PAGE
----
Dude, the guy, is what,a sophomore? Ease up. I’m not sure if this is your intent, but this reads less as feedback and more as a little jealousy over some good PR. It was a quick idea that he worked up, put out into the world, and the world said “hey, neat.”. I’m sure he knows he needs to push further, but he has 2 more years of schooling to do that. Te simple fact is, he is light years ahead of most other sophomores. I just got a portfolio from a sophomore today, and I would have loved to see a project like this instead of the low grade work I got.
Of course, he is being held by a higher standard. Also by me.
Coming of as “jealous” was definitely not my intent.
What I tried to do is to push Andrew forward, to try to see past his extra ordinary level of communicative skill and trying to get to the heart of what a design project is about. He is definitely ready for this.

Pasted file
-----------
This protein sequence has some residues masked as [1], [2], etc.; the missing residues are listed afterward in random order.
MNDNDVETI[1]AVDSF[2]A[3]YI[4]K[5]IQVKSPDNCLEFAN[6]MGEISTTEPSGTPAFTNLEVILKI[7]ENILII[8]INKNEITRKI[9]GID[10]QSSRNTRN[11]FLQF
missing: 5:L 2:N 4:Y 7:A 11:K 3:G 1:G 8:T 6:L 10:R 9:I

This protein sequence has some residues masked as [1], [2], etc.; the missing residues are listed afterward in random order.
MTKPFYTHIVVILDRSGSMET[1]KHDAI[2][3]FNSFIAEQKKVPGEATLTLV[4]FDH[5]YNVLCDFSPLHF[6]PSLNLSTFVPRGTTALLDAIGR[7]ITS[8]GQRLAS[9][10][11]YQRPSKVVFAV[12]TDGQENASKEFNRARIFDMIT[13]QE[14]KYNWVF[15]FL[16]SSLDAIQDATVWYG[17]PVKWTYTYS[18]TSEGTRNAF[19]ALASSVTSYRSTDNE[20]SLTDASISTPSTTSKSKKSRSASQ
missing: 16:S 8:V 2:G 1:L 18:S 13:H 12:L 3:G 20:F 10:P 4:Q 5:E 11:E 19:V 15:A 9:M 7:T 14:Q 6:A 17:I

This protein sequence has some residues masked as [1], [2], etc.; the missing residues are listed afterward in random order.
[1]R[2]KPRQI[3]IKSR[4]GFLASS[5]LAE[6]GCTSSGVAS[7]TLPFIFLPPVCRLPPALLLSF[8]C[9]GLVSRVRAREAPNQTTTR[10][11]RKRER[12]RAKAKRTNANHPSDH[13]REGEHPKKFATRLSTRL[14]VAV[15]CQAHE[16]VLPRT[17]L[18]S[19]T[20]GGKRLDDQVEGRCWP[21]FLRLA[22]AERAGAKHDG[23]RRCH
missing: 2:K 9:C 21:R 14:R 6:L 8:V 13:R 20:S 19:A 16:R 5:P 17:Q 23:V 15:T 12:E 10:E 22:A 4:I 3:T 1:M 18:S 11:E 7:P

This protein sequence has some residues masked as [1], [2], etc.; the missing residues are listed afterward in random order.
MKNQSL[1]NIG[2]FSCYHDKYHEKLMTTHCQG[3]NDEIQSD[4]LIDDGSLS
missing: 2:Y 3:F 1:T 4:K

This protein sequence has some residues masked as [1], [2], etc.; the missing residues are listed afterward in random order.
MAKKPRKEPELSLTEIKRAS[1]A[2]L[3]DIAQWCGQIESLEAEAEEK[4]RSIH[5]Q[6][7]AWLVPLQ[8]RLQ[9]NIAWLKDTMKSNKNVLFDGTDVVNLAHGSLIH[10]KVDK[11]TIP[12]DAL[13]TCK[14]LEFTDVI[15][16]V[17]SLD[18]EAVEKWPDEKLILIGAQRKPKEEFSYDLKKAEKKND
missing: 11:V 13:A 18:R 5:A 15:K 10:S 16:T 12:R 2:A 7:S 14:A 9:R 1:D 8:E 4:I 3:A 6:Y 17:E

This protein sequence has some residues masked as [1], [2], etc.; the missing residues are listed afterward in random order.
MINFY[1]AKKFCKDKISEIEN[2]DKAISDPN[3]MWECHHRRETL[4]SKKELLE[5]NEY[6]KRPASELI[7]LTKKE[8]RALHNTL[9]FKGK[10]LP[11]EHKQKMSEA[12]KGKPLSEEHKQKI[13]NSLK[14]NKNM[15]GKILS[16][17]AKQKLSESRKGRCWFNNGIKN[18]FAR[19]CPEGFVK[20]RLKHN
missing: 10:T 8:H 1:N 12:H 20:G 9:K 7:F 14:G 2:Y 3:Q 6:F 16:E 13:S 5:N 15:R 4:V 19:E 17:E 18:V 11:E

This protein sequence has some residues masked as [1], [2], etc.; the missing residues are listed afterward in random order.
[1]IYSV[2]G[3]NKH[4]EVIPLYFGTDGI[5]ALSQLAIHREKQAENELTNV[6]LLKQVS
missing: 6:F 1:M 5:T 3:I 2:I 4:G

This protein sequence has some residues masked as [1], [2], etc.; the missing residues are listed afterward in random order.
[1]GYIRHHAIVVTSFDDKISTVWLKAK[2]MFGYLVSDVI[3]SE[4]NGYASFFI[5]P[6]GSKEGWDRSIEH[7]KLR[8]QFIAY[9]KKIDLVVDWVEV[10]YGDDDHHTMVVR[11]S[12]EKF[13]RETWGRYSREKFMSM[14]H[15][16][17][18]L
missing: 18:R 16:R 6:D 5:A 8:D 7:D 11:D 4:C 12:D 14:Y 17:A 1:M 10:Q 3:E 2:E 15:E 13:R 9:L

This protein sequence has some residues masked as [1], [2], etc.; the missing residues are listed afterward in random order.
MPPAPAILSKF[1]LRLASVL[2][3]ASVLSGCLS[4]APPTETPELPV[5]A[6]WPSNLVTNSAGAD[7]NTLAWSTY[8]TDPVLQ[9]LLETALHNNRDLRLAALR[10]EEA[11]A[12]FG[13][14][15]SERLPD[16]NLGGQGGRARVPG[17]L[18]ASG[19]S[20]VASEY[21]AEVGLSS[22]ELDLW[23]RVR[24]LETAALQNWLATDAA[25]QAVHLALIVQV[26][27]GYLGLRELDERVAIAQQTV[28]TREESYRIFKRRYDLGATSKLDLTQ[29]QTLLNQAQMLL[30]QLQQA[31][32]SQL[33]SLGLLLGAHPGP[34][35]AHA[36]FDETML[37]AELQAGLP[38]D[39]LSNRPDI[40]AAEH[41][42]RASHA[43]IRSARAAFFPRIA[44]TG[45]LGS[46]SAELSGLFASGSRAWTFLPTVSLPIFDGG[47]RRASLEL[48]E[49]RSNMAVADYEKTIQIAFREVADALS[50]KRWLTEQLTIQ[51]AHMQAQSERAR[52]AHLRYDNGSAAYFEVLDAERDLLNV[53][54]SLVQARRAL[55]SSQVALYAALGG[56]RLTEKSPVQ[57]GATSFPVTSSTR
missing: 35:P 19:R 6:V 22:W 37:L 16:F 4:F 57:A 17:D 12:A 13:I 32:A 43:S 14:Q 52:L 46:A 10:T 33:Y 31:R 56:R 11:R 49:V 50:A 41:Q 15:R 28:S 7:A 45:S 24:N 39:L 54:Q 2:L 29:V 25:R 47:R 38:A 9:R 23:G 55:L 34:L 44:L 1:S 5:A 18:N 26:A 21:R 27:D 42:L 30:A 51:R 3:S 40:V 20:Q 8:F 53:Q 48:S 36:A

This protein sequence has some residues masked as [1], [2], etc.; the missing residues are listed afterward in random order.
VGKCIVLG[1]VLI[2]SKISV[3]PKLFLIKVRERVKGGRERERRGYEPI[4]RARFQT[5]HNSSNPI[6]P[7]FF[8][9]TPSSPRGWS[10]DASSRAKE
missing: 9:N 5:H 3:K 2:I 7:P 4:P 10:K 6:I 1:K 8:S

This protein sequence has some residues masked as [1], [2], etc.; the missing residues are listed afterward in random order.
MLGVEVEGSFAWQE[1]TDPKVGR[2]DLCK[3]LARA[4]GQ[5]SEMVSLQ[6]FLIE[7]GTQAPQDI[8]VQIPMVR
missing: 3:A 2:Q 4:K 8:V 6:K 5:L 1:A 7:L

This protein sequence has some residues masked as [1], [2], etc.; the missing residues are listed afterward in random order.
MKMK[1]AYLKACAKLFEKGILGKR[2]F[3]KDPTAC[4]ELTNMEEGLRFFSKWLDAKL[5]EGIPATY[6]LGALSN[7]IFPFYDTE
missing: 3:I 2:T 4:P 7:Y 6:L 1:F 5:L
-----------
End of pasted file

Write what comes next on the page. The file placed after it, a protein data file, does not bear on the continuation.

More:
Bepster I think you down play the importance of great visual presentation. There’s something really important, in my opinion, for a Designer to be able to catch someone’s attention, right? Even if it is with something shiny from time to time. That’s part of what we do, we’re visual communicators and problem solvers, but the first step is motivating someone to look at your work. Obviously you need research to back it up, but to equate the visual presentation to “icing”… I can’t agree with that at all. I’ve seen a lot of projects that i’m sure were extremely well thought out but I wouldn’t know because the layout and presentation was so painful that I just skipped ahead to something “shiny”.
Criticism is great, and Andrew seems mature enough to take it all in stride and use it constructively, but I think that because all his work looks so well considered and professional people are responding to it as though it was a 10 week thesis project and not a Freshman midterm project!